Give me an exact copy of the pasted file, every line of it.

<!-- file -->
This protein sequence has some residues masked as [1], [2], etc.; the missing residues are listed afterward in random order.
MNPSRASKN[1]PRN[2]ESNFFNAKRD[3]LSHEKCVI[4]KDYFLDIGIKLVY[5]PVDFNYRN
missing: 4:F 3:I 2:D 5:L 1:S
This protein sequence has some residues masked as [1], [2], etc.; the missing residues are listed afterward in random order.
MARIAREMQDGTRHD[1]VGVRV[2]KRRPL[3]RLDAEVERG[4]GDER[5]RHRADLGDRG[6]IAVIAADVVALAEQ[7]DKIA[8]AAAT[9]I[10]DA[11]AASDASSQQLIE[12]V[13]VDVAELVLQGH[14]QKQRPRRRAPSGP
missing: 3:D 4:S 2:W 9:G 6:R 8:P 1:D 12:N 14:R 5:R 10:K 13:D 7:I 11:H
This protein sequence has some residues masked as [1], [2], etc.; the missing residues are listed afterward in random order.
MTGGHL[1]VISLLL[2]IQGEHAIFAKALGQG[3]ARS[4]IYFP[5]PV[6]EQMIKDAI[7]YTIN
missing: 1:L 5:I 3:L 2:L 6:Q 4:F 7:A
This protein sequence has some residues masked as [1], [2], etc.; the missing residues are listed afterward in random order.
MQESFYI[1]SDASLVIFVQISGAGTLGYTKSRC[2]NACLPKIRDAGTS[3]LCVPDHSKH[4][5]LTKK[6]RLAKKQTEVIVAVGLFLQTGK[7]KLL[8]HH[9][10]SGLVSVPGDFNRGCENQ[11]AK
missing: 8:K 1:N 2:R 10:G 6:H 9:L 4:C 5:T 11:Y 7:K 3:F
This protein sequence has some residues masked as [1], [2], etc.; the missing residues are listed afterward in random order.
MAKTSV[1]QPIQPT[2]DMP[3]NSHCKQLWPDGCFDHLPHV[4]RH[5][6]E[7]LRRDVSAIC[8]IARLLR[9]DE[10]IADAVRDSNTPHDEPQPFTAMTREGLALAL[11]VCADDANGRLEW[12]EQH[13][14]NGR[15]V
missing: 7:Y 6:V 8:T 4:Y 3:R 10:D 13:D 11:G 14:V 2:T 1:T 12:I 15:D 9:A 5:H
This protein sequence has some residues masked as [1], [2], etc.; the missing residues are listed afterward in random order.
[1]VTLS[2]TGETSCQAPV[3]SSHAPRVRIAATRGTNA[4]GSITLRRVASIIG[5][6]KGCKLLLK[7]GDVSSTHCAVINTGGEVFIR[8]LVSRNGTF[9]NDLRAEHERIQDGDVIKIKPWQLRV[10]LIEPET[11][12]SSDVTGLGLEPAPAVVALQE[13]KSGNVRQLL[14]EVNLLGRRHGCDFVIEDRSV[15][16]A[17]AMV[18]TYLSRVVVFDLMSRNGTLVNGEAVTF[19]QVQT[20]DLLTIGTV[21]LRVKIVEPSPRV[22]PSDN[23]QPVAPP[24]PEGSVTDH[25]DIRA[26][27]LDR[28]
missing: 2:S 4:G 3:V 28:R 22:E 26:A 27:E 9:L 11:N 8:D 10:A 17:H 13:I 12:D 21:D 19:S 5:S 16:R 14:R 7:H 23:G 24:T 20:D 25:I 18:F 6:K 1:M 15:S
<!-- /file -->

This protein sequence has some residues masked as [1], [2], etc.; the missing residues are listed afterward in random order.
MNPSRASKN[1]PRN[2]ESNFFNAKRD[3]LSHEKCVI[4]KDYFLDIGIKLVY[5]PVDFNYRN
missing: 4:F 3:I 2:D 5:L 1:S
This protein sequence has some residues masked as [1], [2], etc.; the missing residues are listed afterward in random order.
MARIAREMQDGTRHD[1]VGVRV[2]KRRPL[3]RLDAEVERG[4]GDER[5]RHRADLGDRG[6]IAVIAADVVALAEQ[7]DKIA[8]AAAT[9]I[10]DA[11]AASDASSQQLIE[12]V[13]VDVAELVLQGH[14]QKQRPRRRAPSGP
missing: 3:D 4:S 2:W 9:G 6:R 8:P 1:D 12:N 14:R 5:R 10:K 13:D 7:I 11:H
This protein sequence has some residues masked as [1], [2], etc.; the missing residues are listed afterward in random order.
MTGGHL[1]VISLLL[2]IQGEHAIFAKALGQG[3]ARS[4]IYFP[5]PV[6]EQMIKDAI[7]YTIN
missing: 1:L 5:I 3:L 2:L 6:Q 4:F 7:A
This protein sequence has some residues masked as [1], [2], etc.; the missing residues are listed afterward in random order.
MQESFYI[1]SDASLVIFVQISGAGTLGYTKSRC[2]NACLPKIRDAGTS[3]LCVPDHSKH[4][5]LTKK[6]RLAKKQTEVIVAVGLFLQTGK[7]KLL[8]HH[9][10]SGLVSVPGDFNRGCENQ[11]AK
missing: 8:K 1:N 2:R 10:G 6:H 9:L 4:C 5:T 11:Y 7:K 3:F
This protein sequence has some residues masked as [1], [2], etc.; the missing residues are listed afterward in random order.
MAKTSV[1]QPIQPT[2]DMP[3]NSHCKQLWPDGCFDHLPHV[4]RH[5][6]E[7]LRRDVSAIC[8]IARLLR[9]DE[10]IADAVRDSNTPHDEPQPFTAMTREGLALAL[11]VCADDANGRLEW[12]EQH[13][14]NGR[15]V
missing: 7:Y 6:V 8:T 4:Y 3:R 10:D 13:D 11:G 14:V 2:T 1:T 12:I 15:D 9:A 5:H
This protein sequence has some residues masked as [1], [2], etc.; the missing residues are listed afterward in random order.
[1]VTLS[2]TGETSCQAPV[3]SSHAPRVRIAATRGTNA[4]GSITLRRVASIIG[5][6]KGCKLLLK[7]GDVSSTHCAVINTGGEVFIR[8]LVSRNGTF[9]NDLRAEHERIQDGDVIKIKPWQLRV[10]LIEPET[11][12]SSDVTGLGLEPAPAVVALQE[13]KSGNVRQLL[14]EVNLLGRRHGCDFVIEDRSV[15][16]A[17]AMV[18]TYLSRVVVFDLMSRNGTLVNGEAVTF[19]QVQT[20]DLLTIGTV[21]LRVKIVEPSPRV[22]PSDN[23]QPVAPP[24]PEGSVTDH[25]DIRA[26][27]LDR[28]
missing: 2:S 4:G 3:V 28:R 22:E 26:A 27:E 9:L 11:N 8:D 10:A 17:H 13:I 12:D 21:D 19:S 5:S 16:R 14:R 7:H 23:G 24:T 20:D 25:I 18:F 6:K 1:M 15:S